Dentist burnout: How to reenergize your dental practice and improve production

It happens. Dentists might begin to experience burnout after 15 or 20 years of facing challenges nearly every day. Here's how you can reenergize your dental practice and improve staff morale. No more burnout!

May 16th, 2017
Content Dam Diq Online Articles 2017 05 Leadership 1

It happens. Dentists might begin to experience burnout after 15 or 20 years of facing challenges nearly every day. Here's how you can reenergize your dental practice and improve staff morale. No more burnout!

Staff turnover, lackluster production numbers, lousy patient retention—you’ve dealt with it all over the course of your career. It can seem a bit overwhelming at times, especially when all you really want to do is focus on treating patients and not worry about the challenges that come with owning a dental practice.

After 15 or 20 years, many dentists start feeling tired, or just plain burned out. They become frustrated because they know they’re not meeting their full potential, and they start to lose their passion for dentistry. These dentists have no idea how they got to this point or what they need to do to get back on track.

Does this describe you? Don’t worry. I’m here to help you refocus, reenergize, and increase production numbers so you can finally own the profitable practice you’ve always dreamed of. Here’s how to get started.

Embrace your role as CEO—Many dentists find this difficult, but it’s vital to your success. As the leader, it’s your responsibility to give your team members guidance. How, you ask? Through detailed job descriptions, clear performance measurements, and continual feedback. Once they have direction, team members can do their part to help you grow production and reach practice goals. Without guidance from you, they’ll feel lost and not very motivated.

Look at hygiene—If hygiene production is down, it’s killing your bottom line and likely hurting team morale. How can you improve it? First, make sure your hygienists are producing three times their salary. If they’re not, I suggest you find out why. Maybe your scheduling coordinator wasn’t trained to schedule hygienists this way, or broken appointments are leaving too many open slots in your schedule.

Determine what the problem is and then take steps to fix it, whether that means providing your coordinator with more training or finding ways to reduce broken appointments in your practice. This might include ensuring every appointment is confirmed two days in advance via text, email, or phone call (depending on what patients prefer), or moving to a hybrid scheduling system rather than relying on preappointing alone.

Make sure patients understand the value of hygiene visits—If your patients don’t know what happens during a hygiene visit, they’re more likely to cancel their appointments at the last minute or not show up at all, wreaking havoc on your day and hurting your bottom line. That’s why patient education is so important. Take the time to talk with them about why they should care about their oral health. Explain the oral systemic link and educate them about periodontal disease and oral cancer. This will help them see the value in the care you provide, making them more likely to accept treatment and keep their appointments.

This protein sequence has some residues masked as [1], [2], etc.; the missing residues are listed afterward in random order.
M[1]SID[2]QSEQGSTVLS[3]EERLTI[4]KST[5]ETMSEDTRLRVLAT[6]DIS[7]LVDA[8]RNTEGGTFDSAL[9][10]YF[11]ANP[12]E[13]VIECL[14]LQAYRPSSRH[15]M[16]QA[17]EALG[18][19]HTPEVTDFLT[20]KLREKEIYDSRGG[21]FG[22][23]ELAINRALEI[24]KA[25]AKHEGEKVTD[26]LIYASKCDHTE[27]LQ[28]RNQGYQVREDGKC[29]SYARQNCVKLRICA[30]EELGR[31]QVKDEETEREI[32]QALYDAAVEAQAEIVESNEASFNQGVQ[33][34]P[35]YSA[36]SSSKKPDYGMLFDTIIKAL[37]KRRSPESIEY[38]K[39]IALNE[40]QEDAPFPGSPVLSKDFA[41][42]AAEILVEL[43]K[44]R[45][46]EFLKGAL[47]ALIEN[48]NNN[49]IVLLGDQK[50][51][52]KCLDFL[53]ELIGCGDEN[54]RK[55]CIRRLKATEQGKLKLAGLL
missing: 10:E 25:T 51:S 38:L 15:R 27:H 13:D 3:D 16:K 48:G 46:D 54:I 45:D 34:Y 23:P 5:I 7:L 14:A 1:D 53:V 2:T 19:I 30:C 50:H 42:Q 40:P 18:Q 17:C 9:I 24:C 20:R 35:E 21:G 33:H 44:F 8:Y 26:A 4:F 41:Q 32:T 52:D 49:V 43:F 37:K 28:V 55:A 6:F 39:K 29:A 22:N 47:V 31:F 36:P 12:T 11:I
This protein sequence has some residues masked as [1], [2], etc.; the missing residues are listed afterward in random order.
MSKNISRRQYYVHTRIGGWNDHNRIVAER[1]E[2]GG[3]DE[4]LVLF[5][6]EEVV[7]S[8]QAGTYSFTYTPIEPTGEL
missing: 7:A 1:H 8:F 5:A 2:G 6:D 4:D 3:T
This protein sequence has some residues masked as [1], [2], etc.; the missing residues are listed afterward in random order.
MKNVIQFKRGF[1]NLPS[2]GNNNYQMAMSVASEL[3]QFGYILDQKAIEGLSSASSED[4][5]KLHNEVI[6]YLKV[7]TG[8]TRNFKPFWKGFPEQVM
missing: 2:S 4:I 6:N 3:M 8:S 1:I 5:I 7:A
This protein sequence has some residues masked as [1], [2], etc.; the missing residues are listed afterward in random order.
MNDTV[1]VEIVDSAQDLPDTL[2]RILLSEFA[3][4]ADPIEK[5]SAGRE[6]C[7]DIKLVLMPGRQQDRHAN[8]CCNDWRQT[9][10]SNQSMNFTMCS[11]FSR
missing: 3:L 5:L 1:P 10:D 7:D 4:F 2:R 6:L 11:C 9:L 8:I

Send patients home with a hygiene report summary—This summary should include treatment completed during the appointment, any free products you gave them, and a rundown of any areas you’d like them to pay special attention to between visits. Trust me, when patients see everything written down, they’ll place more value in the visit, and will be less likely to flake when it’s time for their next appointment.

Evaluate how you present treatment—All too often, dentists and their team members sabotage case acceptance in their practices without even knowing it. They might have a certain attitude toward case acceptance, or a way of presenting treatment that encourages patients to say no rather than yes, which doesn’t exactly help production numbers. Ask yourself these questions to determine if this is a problem in your practice:

• Do you or your team members assume patients won’t consider ideal treatment options because they’re too expensive?
• Do team members imply fees are too high?
• Do you suggest treatment is not urgent, so patients think they can wait?
• Are you comfortable presenting treatment, or would a trained treatment coordinator have more success?

Remember, the most effective case presentations happen in a quiet, comfortable room where patients can ask questions about every aspect of the treatment. Patients leave the practice educated about their condition and the consequences of ignoring the problem. This means they’ll be much more likely to accept treatment.

Invest in CE—Learning new skills will help keep you excited about your profession and will enable you to offer new services. Educate patients about these additional services with posters, brochures, and e-newsletters. Adding options such as implants and Invisalign, for example, will give both new and existing patients more reasons to visit your practice, which will help boost practice production and revenues.

Dentists face a long list of challenges every day, and it’s easy to start to feel run down, especially if your practice is struggling. Increasing production can help ease some of that stress while also improving team morale and boosting your bottom line.

Sally McKenzie is CEO of McKenzie Management, a full-service, nation-wide dental practice management company. Contact her at (877) 777-6151 or sallymck@mckenziemgmt.com.

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